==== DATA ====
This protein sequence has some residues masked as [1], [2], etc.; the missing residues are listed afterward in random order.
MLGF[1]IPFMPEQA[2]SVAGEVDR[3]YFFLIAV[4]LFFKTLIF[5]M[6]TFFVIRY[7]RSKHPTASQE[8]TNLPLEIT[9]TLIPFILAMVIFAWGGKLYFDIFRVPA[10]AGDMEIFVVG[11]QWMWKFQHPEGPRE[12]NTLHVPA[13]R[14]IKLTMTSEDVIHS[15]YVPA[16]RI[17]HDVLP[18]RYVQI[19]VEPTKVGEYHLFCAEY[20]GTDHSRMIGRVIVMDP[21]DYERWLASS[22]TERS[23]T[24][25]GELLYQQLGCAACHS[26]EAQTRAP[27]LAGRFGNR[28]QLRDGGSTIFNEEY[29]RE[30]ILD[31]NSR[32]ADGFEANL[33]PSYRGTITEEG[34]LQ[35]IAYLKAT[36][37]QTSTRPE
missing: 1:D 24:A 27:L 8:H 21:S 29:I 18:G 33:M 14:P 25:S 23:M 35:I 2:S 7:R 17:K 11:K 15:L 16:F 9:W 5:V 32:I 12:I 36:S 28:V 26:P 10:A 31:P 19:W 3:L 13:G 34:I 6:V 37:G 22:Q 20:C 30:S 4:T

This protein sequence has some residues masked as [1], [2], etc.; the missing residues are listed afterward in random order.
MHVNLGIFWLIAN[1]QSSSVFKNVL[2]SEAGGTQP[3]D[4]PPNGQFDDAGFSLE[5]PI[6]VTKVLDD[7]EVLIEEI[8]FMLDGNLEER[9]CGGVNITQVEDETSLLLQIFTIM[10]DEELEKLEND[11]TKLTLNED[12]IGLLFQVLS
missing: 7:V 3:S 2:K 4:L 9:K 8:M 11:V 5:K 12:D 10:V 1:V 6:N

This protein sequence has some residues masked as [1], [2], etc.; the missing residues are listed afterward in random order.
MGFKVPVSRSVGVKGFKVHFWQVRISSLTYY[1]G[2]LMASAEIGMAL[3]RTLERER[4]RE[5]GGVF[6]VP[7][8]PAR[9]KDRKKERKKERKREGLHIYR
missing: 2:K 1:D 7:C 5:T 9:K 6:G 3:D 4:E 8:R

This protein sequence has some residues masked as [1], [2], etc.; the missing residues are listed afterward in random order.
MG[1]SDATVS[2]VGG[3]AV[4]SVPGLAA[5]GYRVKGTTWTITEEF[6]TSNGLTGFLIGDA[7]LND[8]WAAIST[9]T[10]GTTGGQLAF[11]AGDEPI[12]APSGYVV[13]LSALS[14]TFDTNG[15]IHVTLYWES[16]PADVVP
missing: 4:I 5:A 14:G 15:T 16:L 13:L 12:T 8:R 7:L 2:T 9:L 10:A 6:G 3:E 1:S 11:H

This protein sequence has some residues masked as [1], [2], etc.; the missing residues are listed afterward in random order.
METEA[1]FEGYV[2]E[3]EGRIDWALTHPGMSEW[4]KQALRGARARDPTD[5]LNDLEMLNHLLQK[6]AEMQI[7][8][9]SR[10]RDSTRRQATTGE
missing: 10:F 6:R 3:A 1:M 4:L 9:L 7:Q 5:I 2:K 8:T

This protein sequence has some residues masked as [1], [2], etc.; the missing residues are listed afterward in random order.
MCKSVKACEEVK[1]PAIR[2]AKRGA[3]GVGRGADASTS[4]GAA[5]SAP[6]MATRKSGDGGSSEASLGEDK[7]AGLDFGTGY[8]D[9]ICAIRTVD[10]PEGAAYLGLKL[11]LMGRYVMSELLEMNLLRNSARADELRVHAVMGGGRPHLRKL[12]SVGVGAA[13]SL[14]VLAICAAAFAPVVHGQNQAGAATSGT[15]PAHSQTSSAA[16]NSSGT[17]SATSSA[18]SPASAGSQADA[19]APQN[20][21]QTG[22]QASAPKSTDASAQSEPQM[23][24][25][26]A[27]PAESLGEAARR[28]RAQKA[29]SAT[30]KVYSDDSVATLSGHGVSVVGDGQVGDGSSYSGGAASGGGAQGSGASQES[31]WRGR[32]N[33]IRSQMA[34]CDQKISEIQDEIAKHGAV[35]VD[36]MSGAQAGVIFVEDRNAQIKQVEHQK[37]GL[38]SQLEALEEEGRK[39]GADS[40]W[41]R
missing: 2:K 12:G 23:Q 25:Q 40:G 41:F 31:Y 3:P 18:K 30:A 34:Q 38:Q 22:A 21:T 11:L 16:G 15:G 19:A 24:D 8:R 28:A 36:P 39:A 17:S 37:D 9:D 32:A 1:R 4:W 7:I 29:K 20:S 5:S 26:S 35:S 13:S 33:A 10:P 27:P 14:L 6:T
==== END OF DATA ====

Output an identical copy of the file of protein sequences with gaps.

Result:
This protein sequence has some residues masked as [1], [2], etc.; the missing residues are listed afterward in random order.
MLGF[1]IPFMPEQA[2]SVAGEVDR[3]YFFLIAV[4]LFFKTLIF[5]M[6]TFFVIRY[7]RSKHPTASQE[8]TNLPLEIT[9]TLIPFILAMVIFAWGGKLYFDIFRVPA[10]AGDMEIFVVG[11]QWMWKFQHPEGPRE[12]NTLHVPA[13]R[14]IKLTMTSEDVIHS[15]YVPA[16]RI[17]HDVLP[18]RYVQI[19]VEPTKVGEYHLFCAEY[20]GTDHSRMIGRVIVMDP[21]DYERWLASS[22]TERS[23]T[24][25]GELLYQQLGCAACHS[26]EAQTRAP[27]LAGRFGNR[28]QLRDGGSTIFNEEY[29]RE[30]ILD[31]NSR[32]ADGFEANL[33]PSYRGTITEEG[34]LQ[35]IAYLKAT[36][37]QTSTRPE
missing: 1:D 24:A 27:L 8:H 21:S 29:I 18:G 33:M 14:P 25:S 23:M 35:I 2:S 7:R 17:K 11:K 15:L 16:F 9:W 5:V 32:I 12:I 36:S 28:V 26:P 10:A 31:P 19:W 3:L 13:G 34:I 6:V 37:G 22:Q 20:C 30:S 4:T

This protein sequence has some residues masked as [1], [2], etc.; the missing residues are listed afterward in random order.
MHVNLGIFWLIAN[1]QSSSVFKNVL[2]SEAGGTQP[3]D[4]PPNGQFDDAGFSLE[5]PI[6]VTKVLDD[7]EVLIEEI[8]FMLDGNLEER[9]CGGVNITQVEDETSLLLQIFTIM[10]DEELEKLEND[11]TKLTLNED[12]IGLLFQVLS
missing: 7:V 3:S 2:K 4:L 9:K 8:M 11:V 5:K 12:D 10:V 1:V 6:N

This protein sequence has some residues masked as [1], [2], etc.; the missing residues are listed afterward in random order.
MGFKVPVSRSVGVKGFKVHFWQVRISSLTYY[1]G[2]LMASAEIGMAL[3]RTLERER[4]RE[5]GGVF[6]VP[7][8]PAR[9]KDRKKERKKERKREGLHIYR
missing: 2:K 1:D 7:C 5:T 9:K 6:G 3:D 4:E 8:R

This protein sequence has some residues masked as [1], [2], etc.; the missing residues are listed afterward in random order.
MG[1]SDATVS[2]VGG[3]AV[4]SVPGLAA[5]GYRVKGTTWTITEEF[6]TSNGLTGFLIGDA[7]LND[8]WAAIST[9]T[10]GTTGGQLAF[11]AGDEPI[12]APSGYVV[13]LSALS[14]TFDTNG[15]IHVTLYWES[16]PADVVP
missing: 4:I 5:A 14:G 15:T 16:L 13:L 12:T 8:R 7:L 2:T 9:L 10:A 6:G 3:E 1:S 11:H

This protein sequence has some residues masked as [1], [2], etc.; the missing residues are listed afterward in random order.
METEA[1]FEGYV[2]E[3]EGRIDWALTHPGMSEW[4]KQALRGARARDPTD[5]LNDLEMLNHLLQK[6]AEMQI[7][8][9]SR[10]RDSTRRQATTGE
missing: 10:F 6:R 3:A 1:M 4:L 9:L 7:Q 5:I 2:K 8:T

This protein sequence has some residues masked as [1], [2], etc.; the missing residues are listed afterward in random order.
MCKSVKACEEVK[1]PAIR[2]AKRGA[3]GVGRGADASTS[4]GAA[5]SAP[6]MATRKSGDGGSSEASLGEDK[7]AGLDFGTGY[8]D[9]ICAIRTVD[10]PEGAAYLGLKL[11]LMGRYVMSELLEMNLLRNSARADELRVHAVMGGGRPHLRKL[12]SVGVGAA[13]SL[14]VLAICAAAFAPVVHGQNQAGAATSGT[15]PAHSQTSSAA[16]NSSGT[17]SATSSA[18]SPASAGSQADA[19]APQN[20][21]QTG[22]QASAPKSTDASAQSEPQM[23][24][25][26]A[27]PAESLGEAARR[28]RAQKA[29]SAT[30]KVYSDDSVATLSGHGVSVVGDGQVGDGSSYSGGAASGGGAQGSGASQES[31]WRGR[32]N[33]IRSQMA[34]CDQKISEIQDEIAKHGAV[35]VD[36]MSGAQAGVIFVEDRNAQIKQVEHQK[37]GL[38]SQLEALEEEGRK[39]GADS[40]W[41]R
missing: 2:K 12:G 23:Q 25:Q 40:G 41:F 31:Y 3:P 18:K 30:A 34:Q 38:Q 22:A 21:T 11:L 16:G 15:G 19:A 24:D 8:R 28:A 36:P 39:A 17:S 37:D 9:D 32:A 1:R 4:W 7:I 29:K 20:S 5:S 26:S 35:S 13:S 33:A 10:P 27:P 14:L 6:T